Ye shall be satisfied therewith; you shall have abundance to fill and satisfy you, that you may rejoice in your habitations and know no want.

I will no more make you a reproach among the heathen; your heathen neighbours shall no more insult over you ny people, nor over The your God. Obey my prophet, turn from your sins, and I will do you all this good I promise, or you need and ask.

Yea, the Lord will answer and say unto his people,.... By his prophets, as Kimchi: or, "the Lord answered and said" (a); while they were praying and weeping, or as soon as they cried unto him; or, however, praying to him, they might assure themselves that he heard them, and would answer them both by words and deeds:

behold, I will send you corn, and wine, and oil; that is, cause the earth to bring forth corn, as wheat and barley, and the vines and olive trees to bring forth grapes and olives, from which wine and oil might be made: this is, according to some interpreters, to be understood of an abundance of spiritual blessings:

and ye shall be satisfied therewith; or, "with it"; with each and every of the above things, corn, wine, and oil; they should not only have them, but have enough of them, even to satiety:

and I will no more make you a reproach among the Heathen; for want of food, and as if forsaken of God. The Targum is,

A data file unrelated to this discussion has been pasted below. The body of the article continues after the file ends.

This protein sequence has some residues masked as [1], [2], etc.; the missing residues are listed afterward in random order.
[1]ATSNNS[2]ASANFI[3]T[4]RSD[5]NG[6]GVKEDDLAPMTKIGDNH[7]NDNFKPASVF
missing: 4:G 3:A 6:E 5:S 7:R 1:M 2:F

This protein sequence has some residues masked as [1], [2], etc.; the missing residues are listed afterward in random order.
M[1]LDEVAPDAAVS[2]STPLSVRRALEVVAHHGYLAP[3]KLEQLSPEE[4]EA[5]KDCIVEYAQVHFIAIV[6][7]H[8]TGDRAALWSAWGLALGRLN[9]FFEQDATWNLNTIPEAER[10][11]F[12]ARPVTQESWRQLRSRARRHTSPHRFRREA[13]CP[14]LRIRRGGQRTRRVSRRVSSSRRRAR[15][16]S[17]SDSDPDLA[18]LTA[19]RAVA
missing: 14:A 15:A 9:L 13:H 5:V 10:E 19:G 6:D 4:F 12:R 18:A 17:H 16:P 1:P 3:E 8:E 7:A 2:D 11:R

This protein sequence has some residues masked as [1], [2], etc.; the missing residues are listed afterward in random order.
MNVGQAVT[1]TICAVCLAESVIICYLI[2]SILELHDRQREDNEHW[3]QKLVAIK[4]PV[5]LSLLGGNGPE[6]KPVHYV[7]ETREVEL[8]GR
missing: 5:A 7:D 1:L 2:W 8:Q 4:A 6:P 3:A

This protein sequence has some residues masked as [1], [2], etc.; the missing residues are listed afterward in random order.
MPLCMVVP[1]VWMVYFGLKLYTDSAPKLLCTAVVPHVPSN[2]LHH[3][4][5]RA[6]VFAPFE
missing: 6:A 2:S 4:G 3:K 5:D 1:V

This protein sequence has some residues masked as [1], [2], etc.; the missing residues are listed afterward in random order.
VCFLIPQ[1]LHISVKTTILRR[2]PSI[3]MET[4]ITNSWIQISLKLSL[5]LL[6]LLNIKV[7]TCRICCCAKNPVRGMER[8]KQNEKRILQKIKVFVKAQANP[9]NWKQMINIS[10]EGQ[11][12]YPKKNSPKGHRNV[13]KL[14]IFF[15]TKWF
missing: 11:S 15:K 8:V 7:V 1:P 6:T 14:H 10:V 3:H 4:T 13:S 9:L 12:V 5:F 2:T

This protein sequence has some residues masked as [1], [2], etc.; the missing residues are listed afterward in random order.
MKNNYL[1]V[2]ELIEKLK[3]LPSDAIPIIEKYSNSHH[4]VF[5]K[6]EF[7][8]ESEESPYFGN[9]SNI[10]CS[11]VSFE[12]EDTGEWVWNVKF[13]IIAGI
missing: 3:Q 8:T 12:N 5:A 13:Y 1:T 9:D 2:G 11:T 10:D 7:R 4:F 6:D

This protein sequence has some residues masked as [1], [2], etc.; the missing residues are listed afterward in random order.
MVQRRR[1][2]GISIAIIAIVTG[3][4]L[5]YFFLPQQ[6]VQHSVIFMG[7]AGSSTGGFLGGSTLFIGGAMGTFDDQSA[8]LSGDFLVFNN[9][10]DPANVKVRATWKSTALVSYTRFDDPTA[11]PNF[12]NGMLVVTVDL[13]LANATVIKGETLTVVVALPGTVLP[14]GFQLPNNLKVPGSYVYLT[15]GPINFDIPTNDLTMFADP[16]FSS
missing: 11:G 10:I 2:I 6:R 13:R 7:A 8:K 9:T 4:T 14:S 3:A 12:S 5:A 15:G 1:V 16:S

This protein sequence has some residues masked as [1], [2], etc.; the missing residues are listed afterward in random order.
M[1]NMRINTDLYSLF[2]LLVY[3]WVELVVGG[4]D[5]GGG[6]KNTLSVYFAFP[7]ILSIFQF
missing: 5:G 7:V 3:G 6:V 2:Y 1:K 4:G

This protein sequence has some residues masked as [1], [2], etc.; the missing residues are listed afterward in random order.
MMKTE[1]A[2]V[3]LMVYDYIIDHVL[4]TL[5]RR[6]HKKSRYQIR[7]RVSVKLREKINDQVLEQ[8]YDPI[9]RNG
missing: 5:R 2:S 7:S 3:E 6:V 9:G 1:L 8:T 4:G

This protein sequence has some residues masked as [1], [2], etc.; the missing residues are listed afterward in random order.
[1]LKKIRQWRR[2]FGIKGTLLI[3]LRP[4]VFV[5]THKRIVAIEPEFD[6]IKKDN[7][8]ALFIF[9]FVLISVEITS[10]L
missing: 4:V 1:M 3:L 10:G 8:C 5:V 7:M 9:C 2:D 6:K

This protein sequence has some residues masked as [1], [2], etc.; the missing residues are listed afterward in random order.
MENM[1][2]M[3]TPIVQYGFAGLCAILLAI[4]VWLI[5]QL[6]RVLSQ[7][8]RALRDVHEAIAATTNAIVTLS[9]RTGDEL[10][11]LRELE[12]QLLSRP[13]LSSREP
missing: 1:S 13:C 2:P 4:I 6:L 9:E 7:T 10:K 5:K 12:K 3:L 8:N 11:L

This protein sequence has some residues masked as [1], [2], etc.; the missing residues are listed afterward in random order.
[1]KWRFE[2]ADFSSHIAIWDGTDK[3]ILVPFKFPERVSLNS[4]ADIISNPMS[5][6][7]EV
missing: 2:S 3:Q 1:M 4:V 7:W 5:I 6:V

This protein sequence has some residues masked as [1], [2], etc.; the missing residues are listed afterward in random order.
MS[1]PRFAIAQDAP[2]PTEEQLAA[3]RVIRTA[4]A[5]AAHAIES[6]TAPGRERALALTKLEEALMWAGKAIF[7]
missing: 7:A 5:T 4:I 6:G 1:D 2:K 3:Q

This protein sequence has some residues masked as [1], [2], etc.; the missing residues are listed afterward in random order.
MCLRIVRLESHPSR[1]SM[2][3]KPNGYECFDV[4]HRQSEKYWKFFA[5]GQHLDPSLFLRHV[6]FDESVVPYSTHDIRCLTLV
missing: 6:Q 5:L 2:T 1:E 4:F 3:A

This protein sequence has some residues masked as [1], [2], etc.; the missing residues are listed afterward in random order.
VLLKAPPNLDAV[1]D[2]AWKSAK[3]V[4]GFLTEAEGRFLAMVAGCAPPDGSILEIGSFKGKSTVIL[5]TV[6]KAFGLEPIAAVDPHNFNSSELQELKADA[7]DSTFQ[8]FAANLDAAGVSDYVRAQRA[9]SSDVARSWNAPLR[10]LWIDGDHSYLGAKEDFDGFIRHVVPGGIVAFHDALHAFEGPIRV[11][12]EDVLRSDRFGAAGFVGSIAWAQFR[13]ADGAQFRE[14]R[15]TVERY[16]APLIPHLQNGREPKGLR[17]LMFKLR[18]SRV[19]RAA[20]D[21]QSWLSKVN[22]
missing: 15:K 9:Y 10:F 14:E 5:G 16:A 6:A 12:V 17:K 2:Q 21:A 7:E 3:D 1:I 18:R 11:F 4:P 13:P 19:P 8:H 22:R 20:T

"and I will not give you any more the reproaches of famine among the people;''

see Joel 2:17.

(a) "et respondit", Piscator, Drusius, Burkius.

Yea, the LORD will answer and say unto his people, Behold, I will send you corn, and wine, and oil, and ye shall be satisfied therewith: and I will no more make you a reproach among the heathen:
19. Jehovah’s favourable answer: He will no longer suffer His people to be deprived by the locusts of the fruits of the earth, nor give occasion for the heathen to reproach them.

will send] am sending,—the ptcp., as often, of the immediate future. the corn, and the must, and the fresh oil] which they were in need of (Joel 1:10).

and ye shall be satisfied therewith] They should have it in abundance.

a reproach among the nations] Joel 2:17 b.

Verse 19. - Yea, the Lord will answer and say unto his people, Behold, I will send you corn, and wine, and oil, and ye shall be satisfied therewith. The Lord's answer comes in the shape of a promise of relief of which man and beast were so sorely in need. The promise, with deliverance from distress, couples ample abundance. The corn and the wine and the oil - the three great temporal blessings, equivalent to food, refreshment, and ornament - which the locusts had destroyed, as we read in ver. 10, God here promises to restore, and to restore not merely to the extent that was barely necessary, but in full and abundant measure, so that they would be satisfied therewith.

(1) The verbs of fulness or want, clothing and unclothing, going or coming and dwelling, govern an accusative; hence שׂבע has the accusative here; sometimes it is constructed with ב or מ.

(2) There are two constructions of a participle with a pronoun as subject - that in which the pronoun is written in its separate form in immediate connection with the participle, and that in which it is appended as a suffix.